Are you persuasive? Can you convince others to see your perspective or buy into your ideas? What is the science behind persuasion? This module covers the importance of persuasion and its prevalence and effect on our daily personal and professional lives. It covers Professor Robert Cialdini’s original 6 principles as well as the latest addition, principle #7, that are key factors that are woven into the social fabric. The module also provides tips and techniques on how to change anyone’s mind by reducing reactance.

What are the essential attributes of high performing teams? The module explains the basic research behind effective and high performing teams and the dangers associated with focusing on competitiveness. Discussion around the latest research on productive teams will be followed with observations and discussions on team development (Tuchman model, Pro-Social concepts) and the application of influence principles to team building.

Do you know your conflict management style? This module is a wholistic treatise of conflict management, types of conflict, sources and resolution of conflict. It also includes tips on escalating a conflict, the decision-making process and the impact of personal influence and persuasion principles. Students have the opportunity to complete the Thomas-Kilmann Conflict Style self-assessment.

Can you account for your 8 hours each day and have you conducted a time utilization survey? Are you effective at work, able to complete all tasks and keep up with all emails? This module covers time management techniques from Covey to Eisenhower and Allen, with a special emphasis on the Getting Things Done (GTD) method by David Allen. The module covers the 10 dysfunctional behaviors at work and how to deal with them in 3 easy steps. Finally, look out for tips for managing virtual meetings!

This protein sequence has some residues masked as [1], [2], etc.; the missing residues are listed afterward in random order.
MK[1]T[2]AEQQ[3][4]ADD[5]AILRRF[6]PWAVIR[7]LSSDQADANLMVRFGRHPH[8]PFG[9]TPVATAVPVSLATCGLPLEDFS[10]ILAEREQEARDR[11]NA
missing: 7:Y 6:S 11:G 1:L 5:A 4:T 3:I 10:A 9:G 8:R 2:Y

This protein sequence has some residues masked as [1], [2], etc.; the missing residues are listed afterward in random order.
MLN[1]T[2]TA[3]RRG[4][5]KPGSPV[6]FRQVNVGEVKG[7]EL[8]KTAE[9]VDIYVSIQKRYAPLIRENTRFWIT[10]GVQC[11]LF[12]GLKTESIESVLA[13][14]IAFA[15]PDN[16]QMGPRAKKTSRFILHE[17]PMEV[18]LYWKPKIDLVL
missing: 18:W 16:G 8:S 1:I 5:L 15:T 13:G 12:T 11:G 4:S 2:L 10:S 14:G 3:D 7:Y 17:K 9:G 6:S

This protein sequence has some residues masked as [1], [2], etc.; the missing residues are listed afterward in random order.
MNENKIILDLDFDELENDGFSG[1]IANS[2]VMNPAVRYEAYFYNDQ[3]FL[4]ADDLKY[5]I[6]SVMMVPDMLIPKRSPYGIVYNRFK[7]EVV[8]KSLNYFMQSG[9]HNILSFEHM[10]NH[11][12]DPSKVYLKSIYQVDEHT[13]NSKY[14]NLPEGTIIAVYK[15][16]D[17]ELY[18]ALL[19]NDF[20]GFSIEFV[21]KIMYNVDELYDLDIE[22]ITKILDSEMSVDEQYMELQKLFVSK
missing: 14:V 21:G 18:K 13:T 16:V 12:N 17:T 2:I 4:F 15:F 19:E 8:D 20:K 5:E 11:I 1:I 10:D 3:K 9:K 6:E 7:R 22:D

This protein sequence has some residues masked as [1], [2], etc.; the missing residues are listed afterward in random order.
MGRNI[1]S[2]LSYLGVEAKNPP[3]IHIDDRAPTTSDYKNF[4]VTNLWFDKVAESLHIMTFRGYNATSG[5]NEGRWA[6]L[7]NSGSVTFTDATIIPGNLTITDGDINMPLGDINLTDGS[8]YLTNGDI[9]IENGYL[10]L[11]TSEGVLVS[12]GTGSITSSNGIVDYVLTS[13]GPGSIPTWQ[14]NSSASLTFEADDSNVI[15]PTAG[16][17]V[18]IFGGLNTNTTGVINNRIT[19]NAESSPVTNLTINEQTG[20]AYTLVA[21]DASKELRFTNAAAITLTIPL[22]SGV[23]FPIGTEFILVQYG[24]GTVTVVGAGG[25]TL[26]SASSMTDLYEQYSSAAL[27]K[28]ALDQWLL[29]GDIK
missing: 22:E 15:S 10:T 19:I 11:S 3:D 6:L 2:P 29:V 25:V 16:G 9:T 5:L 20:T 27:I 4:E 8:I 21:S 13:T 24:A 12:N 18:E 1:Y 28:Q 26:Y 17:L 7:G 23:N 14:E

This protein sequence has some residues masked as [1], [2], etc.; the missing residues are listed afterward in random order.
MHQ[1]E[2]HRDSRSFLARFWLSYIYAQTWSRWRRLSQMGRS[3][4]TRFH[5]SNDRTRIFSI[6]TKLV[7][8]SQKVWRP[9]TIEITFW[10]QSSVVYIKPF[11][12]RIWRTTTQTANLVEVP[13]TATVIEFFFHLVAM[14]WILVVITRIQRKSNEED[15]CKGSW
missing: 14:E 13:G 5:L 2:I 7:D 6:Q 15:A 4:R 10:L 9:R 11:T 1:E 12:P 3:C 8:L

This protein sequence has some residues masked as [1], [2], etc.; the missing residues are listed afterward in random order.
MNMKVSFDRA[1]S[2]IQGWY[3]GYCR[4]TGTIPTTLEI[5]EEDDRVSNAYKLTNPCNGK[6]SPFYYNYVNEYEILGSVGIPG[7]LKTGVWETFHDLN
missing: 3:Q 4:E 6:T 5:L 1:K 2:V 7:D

Do you follow a deliberate, transparent process to make important decisions? What are the biases that prevent us from making good decisions? This module explains the two major types of decisions (time-dependent and multi-stage linear decisions) people face on daily basis; how people decide; and the sources, roles, and responsibilities in the decision-making process. It covers choice architecture, the Military Decision-Making Process (MPDP) and the importance of collaboration in the decision-making process. The module also covers the hidden traps and biases that prevent good people from making the right decision such as priming, anchoring, confirmation, loss aversion and the default heuristic.

How do you avoid “death by PowerPoint”? For starters, there are the 6 basic principles every presenter should follow. This module covers content management, font size, Chromostereopsis, mastering hand gestures, tone, eyes contact, storytelling and body posture in order to achieve better audience engagement.

Napoleon positioned himself a mile and a half from the main battlefield of Waterloo, Belgium and consequently was not able to directly stay on top of the action. The Emperor, however, relied on critical information requirements to get feedback on the position and readiness of his troops and convey his orders to regimental officers. The outcome of history’s most infamous battle was not in his favor. Whether on the battlefield or in business, immediate and unambiguous feedback is an essential driver of influence.

Each training engagement concludes with a brief summary of the key topics covered over the duration of the training and a call to action to prompt students to apply what they have learned.